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The Teaberry Strangler Hardcover – Large Print, Jul 1 2010

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Hardcover, Large Print, Jul 1 2010
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Product Details

  • Hardcover: 445 pages
  • Publisher: Wheeler Publishing; Lrg edition (July 1 2010)
  • Language: English
  • ISBN-10: 1410425002
  • ISBN-13: 978-1410425003
  • Product Dimensions: 2.5 x 14.6 x 22.2 cm
  • Shipping Weight: 272 g
  • Amazon Bestsellers Rank: #2,288,156 in Books (See Top 100 in Books)

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Most Helpful Customer Reviews on (beta) 45 reviews
23 of 25 people found the following review helpful
Mixed Feelings... March 29 2010
By Rick - Published on
Format: Hardcover
I've read all the books in this series, and I read for one reason alone -- atmosphere. Childs is VERY good at this. I can't tell you how many cozies I've read that have a fabulous setting in a wonderful era or at the perfect time of year, and other than being told once or twice, "It was October in Vermont..." the book could just as easily have been set in February in Flint, Michigan, circa 1979. Not so with Childs. Some (many) would even say she overdoes the atmosphere, but that's fine with me. I object, by the way, to the fashionista aspects of the story -- antiques are fine, "Coco Chanel" blouses are a bit grating. Characters? Eh, okay, I guess. Theo and Haley are cool, Drayton and Tidwell are better. So, for atmosphere, this book gets five stars; character development gets 3.5 or even 4 stars. But... Here's where it gets bad. Plotting. As noted by others, Childs' plotting is almost unimaginably bad, juvenille on a scale that my vocabulary finds difficult to detail. She uncovers zero clues, zero clues are presented to us, and the grand climaxes are so far out of left field as to simply not be believed. Felonious motives and solutions to the crimes are flat out invented in the last two pages. And sometimes, Childs simply loses her mind. In the last of her tea shop books (not this one), Theo restrains the killer by (I am NOT making this up) squirting a tube of glue into said killer's hair after said killer has been knocked to the ground. The glue firmly secures the bad guy/girl to the ground until the cops show up. What more can be said?
14 of 14 people found the following review helpful
A very hesitant 4-star rating March 18 2010
By Holly - Published on
Format: Hardcover
"The Teaberry Strangler" is the eleventh installment in Laura Child's Tea Shop Mystery series. I have read each and every one and have largely enjoyed the series. The novels are set in Charleston, South Carolina and truly meet the definition of "cozy" - a beautiful sense of place, interesting characters and a little intrigue thrown in.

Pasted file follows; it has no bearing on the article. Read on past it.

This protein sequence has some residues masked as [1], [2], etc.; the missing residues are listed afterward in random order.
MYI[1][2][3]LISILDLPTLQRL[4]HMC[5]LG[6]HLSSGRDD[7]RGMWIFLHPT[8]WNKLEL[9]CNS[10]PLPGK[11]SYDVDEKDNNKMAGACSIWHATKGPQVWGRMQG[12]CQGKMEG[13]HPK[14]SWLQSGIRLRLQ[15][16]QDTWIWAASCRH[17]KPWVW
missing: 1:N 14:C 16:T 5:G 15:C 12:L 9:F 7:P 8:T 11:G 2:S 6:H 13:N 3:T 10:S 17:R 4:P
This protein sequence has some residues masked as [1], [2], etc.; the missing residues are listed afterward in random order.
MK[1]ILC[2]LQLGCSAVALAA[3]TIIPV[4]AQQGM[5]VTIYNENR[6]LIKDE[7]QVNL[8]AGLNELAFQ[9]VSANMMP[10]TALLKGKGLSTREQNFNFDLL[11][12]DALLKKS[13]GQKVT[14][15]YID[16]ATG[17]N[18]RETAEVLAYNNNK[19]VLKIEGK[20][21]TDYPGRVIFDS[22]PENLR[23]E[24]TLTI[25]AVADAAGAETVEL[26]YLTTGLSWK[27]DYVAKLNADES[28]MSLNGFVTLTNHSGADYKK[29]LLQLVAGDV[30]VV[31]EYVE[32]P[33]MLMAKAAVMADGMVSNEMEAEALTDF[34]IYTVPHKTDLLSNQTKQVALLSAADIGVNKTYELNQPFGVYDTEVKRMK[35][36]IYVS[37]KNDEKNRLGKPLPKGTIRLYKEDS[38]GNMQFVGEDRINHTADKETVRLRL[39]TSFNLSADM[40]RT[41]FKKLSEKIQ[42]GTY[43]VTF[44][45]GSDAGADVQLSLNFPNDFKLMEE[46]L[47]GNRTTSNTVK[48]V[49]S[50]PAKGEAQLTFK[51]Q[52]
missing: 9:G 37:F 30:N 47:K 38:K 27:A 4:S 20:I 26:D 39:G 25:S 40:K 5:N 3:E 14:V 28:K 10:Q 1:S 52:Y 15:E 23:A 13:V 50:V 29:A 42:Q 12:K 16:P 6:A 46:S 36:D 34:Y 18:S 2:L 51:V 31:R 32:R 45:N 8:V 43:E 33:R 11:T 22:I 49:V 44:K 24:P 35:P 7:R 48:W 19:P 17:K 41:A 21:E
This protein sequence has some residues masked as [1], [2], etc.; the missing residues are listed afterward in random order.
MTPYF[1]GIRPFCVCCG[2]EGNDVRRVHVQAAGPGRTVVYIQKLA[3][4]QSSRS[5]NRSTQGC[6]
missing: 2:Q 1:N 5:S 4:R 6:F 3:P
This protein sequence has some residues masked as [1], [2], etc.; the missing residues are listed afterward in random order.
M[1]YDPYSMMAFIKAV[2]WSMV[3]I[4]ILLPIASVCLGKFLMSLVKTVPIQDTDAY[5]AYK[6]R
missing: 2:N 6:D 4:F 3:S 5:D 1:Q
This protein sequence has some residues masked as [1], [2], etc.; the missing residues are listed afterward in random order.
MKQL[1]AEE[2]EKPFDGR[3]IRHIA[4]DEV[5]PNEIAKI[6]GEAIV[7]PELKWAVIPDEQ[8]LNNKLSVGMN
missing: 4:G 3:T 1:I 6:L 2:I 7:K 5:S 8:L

Unfortunately, I think this is one of the weaker books in the series. The wonderful descriptions of Charleston (and its society gatherings) are included but the mystery itself is insubstantial. The murder takes place, Theodosia (our main character) lines up a cast of suspects with flimsy motives and then the reader is left hanging since there are no clues as to who actually did it. The murderer is revealed in the final pages and it is totally "sprung" on the reader since new information is given. The mystery definitely feels like an afterthought in this book. I also thought the character development was fairly non-existent as well. Not much has changed in any of the character's lives and Drayton and Hayley continue to exist in order to give Theodosia someone to talk to. To add freshness to a long series, I would love to see a future mystery written focused more on one of those two characters, particularly Drayton (lots of unrealized potential here).

To sum it up - if I were picking up the book as a first time reader, it would rate a 3-star. Since I have come to love the books as a whole and there is some halo effect going on, I would rate it a 4-star for me. Settled on 4 stars with some reservations .....
4 of 4 people found the following review helpful
Bait March 26 2010
By v. m. hollingsworth - Published on
Format: Hardcover Verified Purchase
First let me say that I love the tea shop series. I love all the characters and the setting. However, it has just occurred to me after reading this last installment that often when Theodosia is solving a "mystery" she really hasn't got a clue who the actual killer is until she is attacked at the end of the book because she's been asking questions and the murderer is fearful of exposure. Sometimes I get the impression that Theo is as surprised as the rest of us with the outcome. This, some readers might find frustrating because a traditional detective story is supposed to give the reader the clues needed to try to solve the mystery. This doesn't particularly bother me since the well-written charm of the series, for me, supercedes the need to figure out the ending.
2 of 2 people found the following review helpful
It is good to be back in Charleston. Jan. 10 2011
By The Cat Lady - Published on
Format: Hardcover Verified Purchase
I brewed a pot of Earl Gray, grabbed my cat Cohiba, positioned myself on my cained chaise lounge and settled in to be reunited with the gang at the Indigo Tea Shop. Theodosia introduced us to some new people in the Historic District and they brought us an intriguing set of problems and another murder for Theo to solve. Twists and turns revealed to us the unexpected killer and once again it was an afternoon well spent reading about the denizens of Charleston.
2 of 2 people found the following review helpful
Happy Customer Aug. 20 2010
By Sarah A. Radle - Published on
Format: Hardcover Verified Purchase
The book that I had ordered arrived before the expected date. The book arrived in excellent condition, just as the discription stated prior to my purchase. I would definately purchase another book from this company.